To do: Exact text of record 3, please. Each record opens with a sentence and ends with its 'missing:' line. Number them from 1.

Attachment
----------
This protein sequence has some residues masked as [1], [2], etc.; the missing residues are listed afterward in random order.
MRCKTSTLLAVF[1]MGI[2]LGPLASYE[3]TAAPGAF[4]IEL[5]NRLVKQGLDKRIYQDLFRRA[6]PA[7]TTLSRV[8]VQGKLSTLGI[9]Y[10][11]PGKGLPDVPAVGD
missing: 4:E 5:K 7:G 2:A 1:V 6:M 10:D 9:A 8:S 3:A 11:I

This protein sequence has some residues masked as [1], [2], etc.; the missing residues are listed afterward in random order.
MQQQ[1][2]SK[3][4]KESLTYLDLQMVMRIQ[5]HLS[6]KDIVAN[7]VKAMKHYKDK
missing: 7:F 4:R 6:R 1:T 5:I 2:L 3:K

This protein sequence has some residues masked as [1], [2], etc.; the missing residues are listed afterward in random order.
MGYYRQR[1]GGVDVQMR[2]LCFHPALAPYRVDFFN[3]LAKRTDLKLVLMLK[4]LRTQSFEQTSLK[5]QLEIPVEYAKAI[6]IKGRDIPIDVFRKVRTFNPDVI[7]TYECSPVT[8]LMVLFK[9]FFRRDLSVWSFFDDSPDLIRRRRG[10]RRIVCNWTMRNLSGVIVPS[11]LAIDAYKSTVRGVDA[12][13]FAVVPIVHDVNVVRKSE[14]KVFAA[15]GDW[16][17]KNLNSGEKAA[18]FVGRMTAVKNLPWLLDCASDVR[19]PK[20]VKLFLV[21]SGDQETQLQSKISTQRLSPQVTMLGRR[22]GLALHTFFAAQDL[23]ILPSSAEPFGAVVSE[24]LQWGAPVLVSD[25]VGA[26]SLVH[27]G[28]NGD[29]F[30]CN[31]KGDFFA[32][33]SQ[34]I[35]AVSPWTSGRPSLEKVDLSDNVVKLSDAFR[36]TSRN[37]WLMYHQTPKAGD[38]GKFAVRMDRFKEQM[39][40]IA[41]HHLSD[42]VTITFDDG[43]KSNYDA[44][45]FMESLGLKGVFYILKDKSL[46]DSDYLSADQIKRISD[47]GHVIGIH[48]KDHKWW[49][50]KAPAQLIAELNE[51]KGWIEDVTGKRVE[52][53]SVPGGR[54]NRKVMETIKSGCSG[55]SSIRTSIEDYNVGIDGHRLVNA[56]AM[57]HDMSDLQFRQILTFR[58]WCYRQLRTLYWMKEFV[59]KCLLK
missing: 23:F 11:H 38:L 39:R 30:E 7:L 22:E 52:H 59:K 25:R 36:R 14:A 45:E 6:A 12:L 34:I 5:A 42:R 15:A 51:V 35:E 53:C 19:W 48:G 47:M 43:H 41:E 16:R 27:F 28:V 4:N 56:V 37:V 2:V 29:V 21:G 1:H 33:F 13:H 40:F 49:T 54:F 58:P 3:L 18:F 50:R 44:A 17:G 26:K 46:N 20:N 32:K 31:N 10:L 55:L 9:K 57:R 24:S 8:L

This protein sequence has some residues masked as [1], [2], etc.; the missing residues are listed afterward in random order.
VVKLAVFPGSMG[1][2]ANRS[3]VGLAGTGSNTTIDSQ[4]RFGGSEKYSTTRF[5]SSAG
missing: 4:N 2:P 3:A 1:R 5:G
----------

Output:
This protein sequence has some residues masked as [1], [2], etc.; the missing residues are listed afterward in random order.
MGYYRQR[1]GGVDVQMR[2]LCFHPALAPYRVDFFN[3]LAKRTDLKLVLMLK[4]LRTQSFEQTSLK[5]QLEIPVEYAKAI[6]IKGRDIPIDVFRKVRTFNPDVI[7]TYECSPVT[8]LMVLFK[9]FFRRDLSVWSFFDDSPDLIRRRRG[10]RRIVCNWTMRNLSGVIVPS[11]LAIDAYKSTVRGVDA[12][13]FAVVPIVHDVNVVRKSE[14]KVFAA[15]GDW[16][17]KNLNSGEKAA[18]FVGRMTAVKNLPWLLDCASDVR[19]PK[20]VKLFLV[21]SGDQETQLQSKISTQRLSPQVTMLGRR[22]GLALHTFFAAQDL[23]ILPSSAEPFGAVVSE[24]LQWGAPVLVSD[25]VGA[26]SLVH[27]G[28]NGD[29]F[30]CN[31]KGDFFA[32][33]SQ[34]I[35]AVSPWTSGRPSLEKVDLSDNVVKLSDAFR[36]TSRN[37]WLMYHQTPKAGD[38]GKFAVRMDRFKEQM[39][40]IA[41]HHLSD[42]VTITFDDG[43]KSNYDA[44][45]FMESLGLKGVFYILKDKSL[46]DSDYLSADQIKRISD[47]GHVIGIH[48]KDHKWW[49][50]KAPAQLIAELNE[51]KGWIEDVTGKRVE[52][53]SVPGGR[54]NRKVMETIKSGCSG[55]SSIRTSIEDYNVGIDGHRLVNA[56]AM[57]HDMSDLQFRQILTFR[58]WCYRQLRTLYWMKEFV[59]KCLLK
missing: 23:F 11:H 38:L 39:R 30:E 7:L 22:E 52:H 59:K 25:R 36:R 14:A 45:E 6:A 12:L 34:I 5:A 42:R 15:A 51:V 35:E 53:C 19:W 48:G 47:M 43:H 41:E 16:R 27:F 28:V 4:N 56:V 37:V 2:V 29:V 21:G 1:H 33:F 13:H 40:F 49:T 54:F 58:P 3:L 18:F 50:R 44:A 17:G 26:K 46:N 20:N 32:K 31:N 10:L 55:L 9:K 57:R 24:S 8:L